4) The narcotics office reads the summary, and assigns a detective to work it.

        So you have a big game of telephone here, where the mom’s report is filtered through 3-5 different intermediaries before it ends up on a detective’s desk. It is highly possible that by the time the detective got the request, it was vague enough that he interpreted it as “this is a drug house.”

        Now the expected thing to do is for the detective to, you know, investigate. The detective is lazy. He fabricates the warrant application and moves forward. Likely he has done this many times before. It is just that in previous occasions there was no high profile shooting. Even if he was wrong on previous occasions, the presence of a small amount of drugs and no high profile deaths kept him doing his job. The system probably failed in many ways by getting an inaccurate report on the detective’s desk. But the detective ultimately (criminally) failed by being lazy.

        1. [1]: This should be a lesson to every parent out there. The last way to help your children is to bring the cops in. That is how you get your kids killed, or up on trumped up charges. It is a stupid, stupid thing to do.

        2. It might be even worse than just lazy. In the original story from the alleged informant, the informant’s description of the seller turned out to be really close to that of Mr. Tuttle. But we’re finding out that the informant never bought heroin from Tuttle. How to reconcile the discrepancy?

          We do know the original citizen complaint that started this mess came from Nicholas’s mother. From that the cops could get an address, do enough public records legwork to get Tuttle’s description, and plug that description into the made up warrant affidavit. But if the cop was willing to do that, he HAD to have also run both for priors. Where he would’ve found, like we did, that neither homeowner had a felony record, and neither had a drug record.

          And despite this, the worthless fucking piece of shit knowingly applied for a no-knock warrant, on a dwelling where he had to know the inhabitants weren’t crooks.

          This is far worse than a simple mistake of, “we hit the wrong house.” The affiant knew these two weren’t likely at all to be drug dealers, and raided their house anyway. Just utterly evil.

      2. . . . you have to argue that it’s reasonable to expect police to invent evidence and recklessly attack a place without just cause based on a single report.

        You would just show a large list of thousands upon thousands of cases over the last 40 years where the police have done exactly that. In fact, to *not* expect the police to tear the door down and come in shooting would mean you’re . . . developmentally challenged.

  7. investigators looking into the raid at 7815 Harding Street, the home of Dennis Tuttle and Rhogena Nicholas, have been unable to identify the C.I.

    Well, get Acevedo to do it. He seems pretty fucking confident about all this.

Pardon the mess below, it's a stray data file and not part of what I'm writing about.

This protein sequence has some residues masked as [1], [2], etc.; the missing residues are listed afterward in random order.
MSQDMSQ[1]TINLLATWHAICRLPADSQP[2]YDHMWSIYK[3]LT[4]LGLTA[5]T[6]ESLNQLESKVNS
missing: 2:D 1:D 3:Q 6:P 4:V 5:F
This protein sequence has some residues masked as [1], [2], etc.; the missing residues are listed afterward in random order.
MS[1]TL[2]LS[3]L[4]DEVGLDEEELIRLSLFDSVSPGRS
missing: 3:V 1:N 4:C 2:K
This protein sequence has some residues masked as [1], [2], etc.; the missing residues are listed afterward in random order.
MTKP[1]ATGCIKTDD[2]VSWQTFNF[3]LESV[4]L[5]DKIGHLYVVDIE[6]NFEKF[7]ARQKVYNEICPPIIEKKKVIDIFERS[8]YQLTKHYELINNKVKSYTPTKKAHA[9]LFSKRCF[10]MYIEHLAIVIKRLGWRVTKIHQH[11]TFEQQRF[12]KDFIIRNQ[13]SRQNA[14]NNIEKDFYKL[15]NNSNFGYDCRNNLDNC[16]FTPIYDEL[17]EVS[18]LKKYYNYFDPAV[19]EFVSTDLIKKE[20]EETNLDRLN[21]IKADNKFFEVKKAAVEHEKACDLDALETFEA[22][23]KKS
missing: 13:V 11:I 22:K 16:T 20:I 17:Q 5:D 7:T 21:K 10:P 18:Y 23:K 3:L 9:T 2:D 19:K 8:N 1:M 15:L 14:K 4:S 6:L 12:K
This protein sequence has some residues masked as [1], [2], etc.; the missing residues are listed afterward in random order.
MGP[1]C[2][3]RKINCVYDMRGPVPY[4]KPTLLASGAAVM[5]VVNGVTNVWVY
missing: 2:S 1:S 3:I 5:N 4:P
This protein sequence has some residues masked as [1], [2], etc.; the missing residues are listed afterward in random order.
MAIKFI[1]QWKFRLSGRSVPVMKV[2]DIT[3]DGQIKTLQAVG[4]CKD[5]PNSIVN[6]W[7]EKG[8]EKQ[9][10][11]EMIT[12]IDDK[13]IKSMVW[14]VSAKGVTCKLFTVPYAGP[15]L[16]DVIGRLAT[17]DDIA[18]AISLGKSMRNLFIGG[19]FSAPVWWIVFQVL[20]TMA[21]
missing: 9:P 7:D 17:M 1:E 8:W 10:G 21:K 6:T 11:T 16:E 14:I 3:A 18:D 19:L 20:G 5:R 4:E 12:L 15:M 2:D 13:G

8. Sounds a lot like a Russian collusion investigation going on for the last 2 years…

    1. The mystery CI was none other Vladamir Putin. It’s not enough that he “stole our democracy” or whatever horse shit Rachel Madcow has been going on about, but now he’s hijacking our own judicial system to get random people killed in no-knock raids because… reasons.

  9. But he insisted that “we had reason to investigate that location,” and “the investigation continues to show that.”
    Um no. The investigation continues to show that 2 innocent people were murdered in cold blood by your thugs. The only bright spot in this tragic story is that a few of your Rambos got what they deserved possibly from a citizen protecting his wife and dog. More likely they just shot each other but I’ll take that karma either way. And thanks again Jacob for the update. This should be national headline news. But we’ve got a gay actor who claims Chicago is MAGA country so who gives a shit about a dead couple in Texas.

    1. More likely they just shot each other

      Cops do love the polish firing squad tactic.

      1. Hey now, they are not NYPD

        1. What color is the boathouse at Hereford!?

          1. Fantastic reference

          2. Heresford (the town) had a brown & white boathouse and a red boathouse for the rowing club.
            The SAS HQ near Heresford does not have a boathouse.
            It’s a trick question used to out SAS poseurs. (Don’t tell anyone.)

      2. Cops do love the polish firing squad tactic.

        Speaking of guns and Jews, it looks like someone’s been reading my comments about gun control on Reason. I’ve always been good at teaching science, provided my students are motivated to learn. This week, I taught my friend a fun fact about chutzpah. If you see my friend in Brooklyn, please buy him a meal. They don’t feed him enough at that homeless shelter.

    2. A report of drug use does in fact provide a reason to investigate that location. The problem is that the cops obviously didn’t investigate that location, given that they never even bothered to find out the names of the people who lived there, they just charged in and started shooting.